David S. Ware

David S. Ware played the saxophone for over 40 years. First in New Jersey public school bands, and in informal practice sessions with Sonny Rollins as a youth in the '60s; then as part of the fertile NYC Loft Jazz era of the '70s. During this decade, he joined the Cecil Taylor Unit and Andrew Cyrille's Maono. He also worked together with drummers Beaver Harris and Milford Graves. In the early '80s he toured Europe with both Andrew Cyrille and his own trio. In mid-decade, Ware purposefully engaged himself in a period of extensive woodshedding - in order to further develop both his personal sound and his visionary group concept.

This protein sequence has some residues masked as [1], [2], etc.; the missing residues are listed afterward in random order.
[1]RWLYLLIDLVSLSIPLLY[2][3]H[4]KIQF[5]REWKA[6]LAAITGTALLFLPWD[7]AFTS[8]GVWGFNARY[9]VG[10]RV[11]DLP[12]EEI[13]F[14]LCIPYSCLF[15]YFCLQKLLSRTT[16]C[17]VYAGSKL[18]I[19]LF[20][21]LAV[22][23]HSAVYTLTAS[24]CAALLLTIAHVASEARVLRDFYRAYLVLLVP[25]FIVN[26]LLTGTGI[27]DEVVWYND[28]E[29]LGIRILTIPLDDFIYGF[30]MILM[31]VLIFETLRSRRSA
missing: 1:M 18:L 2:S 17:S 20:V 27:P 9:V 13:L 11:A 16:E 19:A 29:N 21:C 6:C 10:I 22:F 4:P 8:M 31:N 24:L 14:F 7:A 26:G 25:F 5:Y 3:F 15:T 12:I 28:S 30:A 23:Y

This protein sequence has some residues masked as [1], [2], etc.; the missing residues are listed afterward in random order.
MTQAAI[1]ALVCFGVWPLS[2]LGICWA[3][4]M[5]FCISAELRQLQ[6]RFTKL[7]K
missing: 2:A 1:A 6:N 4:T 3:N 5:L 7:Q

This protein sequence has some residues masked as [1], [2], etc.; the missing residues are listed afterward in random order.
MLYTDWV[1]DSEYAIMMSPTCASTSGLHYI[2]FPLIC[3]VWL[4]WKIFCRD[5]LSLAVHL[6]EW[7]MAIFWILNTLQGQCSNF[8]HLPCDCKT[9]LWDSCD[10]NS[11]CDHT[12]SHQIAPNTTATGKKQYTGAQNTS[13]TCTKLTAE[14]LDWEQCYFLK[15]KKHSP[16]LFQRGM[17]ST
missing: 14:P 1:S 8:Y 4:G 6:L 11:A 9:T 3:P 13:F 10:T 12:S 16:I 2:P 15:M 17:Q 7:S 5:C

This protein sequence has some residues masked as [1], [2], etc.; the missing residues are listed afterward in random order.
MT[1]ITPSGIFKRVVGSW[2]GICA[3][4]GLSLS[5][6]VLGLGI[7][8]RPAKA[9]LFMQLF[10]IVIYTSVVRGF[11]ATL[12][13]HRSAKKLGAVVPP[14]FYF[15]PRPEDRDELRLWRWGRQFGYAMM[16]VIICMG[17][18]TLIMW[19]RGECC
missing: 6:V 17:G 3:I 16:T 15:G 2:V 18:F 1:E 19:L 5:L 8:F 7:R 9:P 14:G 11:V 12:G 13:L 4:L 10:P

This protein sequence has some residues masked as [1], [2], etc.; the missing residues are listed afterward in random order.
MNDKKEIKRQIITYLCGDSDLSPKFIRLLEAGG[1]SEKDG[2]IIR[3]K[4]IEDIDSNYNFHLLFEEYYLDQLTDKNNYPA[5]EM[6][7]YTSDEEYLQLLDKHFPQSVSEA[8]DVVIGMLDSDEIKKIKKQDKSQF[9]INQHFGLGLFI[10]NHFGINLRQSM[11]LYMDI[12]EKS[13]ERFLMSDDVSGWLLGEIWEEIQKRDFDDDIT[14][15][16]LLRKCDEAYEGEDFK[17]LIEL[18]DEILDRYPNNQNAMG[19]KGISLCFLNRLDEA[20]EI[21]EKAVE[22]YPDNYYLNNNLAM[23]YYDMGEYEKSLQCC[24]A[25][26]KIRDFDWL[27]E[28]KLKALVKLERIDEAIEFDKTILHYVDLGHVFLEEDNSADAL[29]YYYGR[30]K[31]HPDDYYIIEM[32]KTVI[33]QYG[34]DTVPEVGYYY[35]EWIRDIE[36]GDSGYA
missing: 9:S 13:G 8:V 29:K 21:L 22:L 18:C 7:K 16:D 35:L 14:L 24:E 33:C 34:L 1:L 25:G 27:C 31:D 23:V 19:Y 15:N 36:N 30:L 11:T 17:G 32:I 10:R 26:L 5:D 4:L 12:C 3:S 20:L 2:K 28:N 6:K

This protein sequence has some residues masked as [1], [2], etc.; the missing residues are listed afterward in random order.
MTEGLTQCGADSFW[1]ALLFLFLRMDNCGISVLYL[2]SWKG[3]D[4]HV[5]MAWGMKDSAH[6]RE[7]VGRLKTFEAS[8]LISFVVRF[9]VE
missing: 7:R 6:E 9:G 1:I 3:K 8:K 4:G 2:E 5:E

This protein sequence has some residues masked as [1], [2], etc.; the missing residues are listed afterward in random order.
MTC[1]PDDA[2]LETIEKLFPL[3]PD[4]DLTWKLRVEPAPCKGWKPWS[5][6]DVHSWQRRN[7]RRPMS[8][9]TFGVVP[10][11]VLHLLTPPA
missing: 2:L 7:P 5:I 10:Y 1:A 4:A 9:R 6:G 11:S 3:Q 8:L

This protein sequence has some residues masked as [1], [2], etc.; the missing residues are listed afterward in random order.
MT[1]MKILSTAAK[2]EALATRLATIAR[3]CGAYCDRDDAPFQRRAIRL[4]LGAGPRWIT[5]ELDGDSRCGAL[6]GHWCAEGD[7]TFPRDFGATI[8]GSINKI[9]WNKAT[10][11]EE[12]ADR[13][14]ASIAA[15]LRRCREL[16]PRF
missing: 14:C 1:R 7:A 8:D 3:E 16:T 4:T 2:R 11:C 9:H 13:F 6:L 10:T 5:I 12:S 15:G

The '90s saw the full-on actualization of this group, and the recognition of David S. Ware as a true saxophone collossus. A series of ground-breaking albums by the David S. Ware Quartet were released on the Silkheart, DIW, Homestead, AUM Fidelity, and Columbia Jazz labels. Perhaps the most highly acclaimed group of the last decade, David's efforts were rewarded by being one of the very few Jazz musicians whose work was appreciated by an audience outside the narrow confines of the Jazz World. In an unprecedented coup, the 'Cryptology' album garnered the Lead Review slot in Rolling Stone Magazine. A pointed reference of this period is that writers and Jazz fans alike referred to the David S. Ware Quartet as “the most exciting jazz ensemble since the classic John Coltrane Quartet.”

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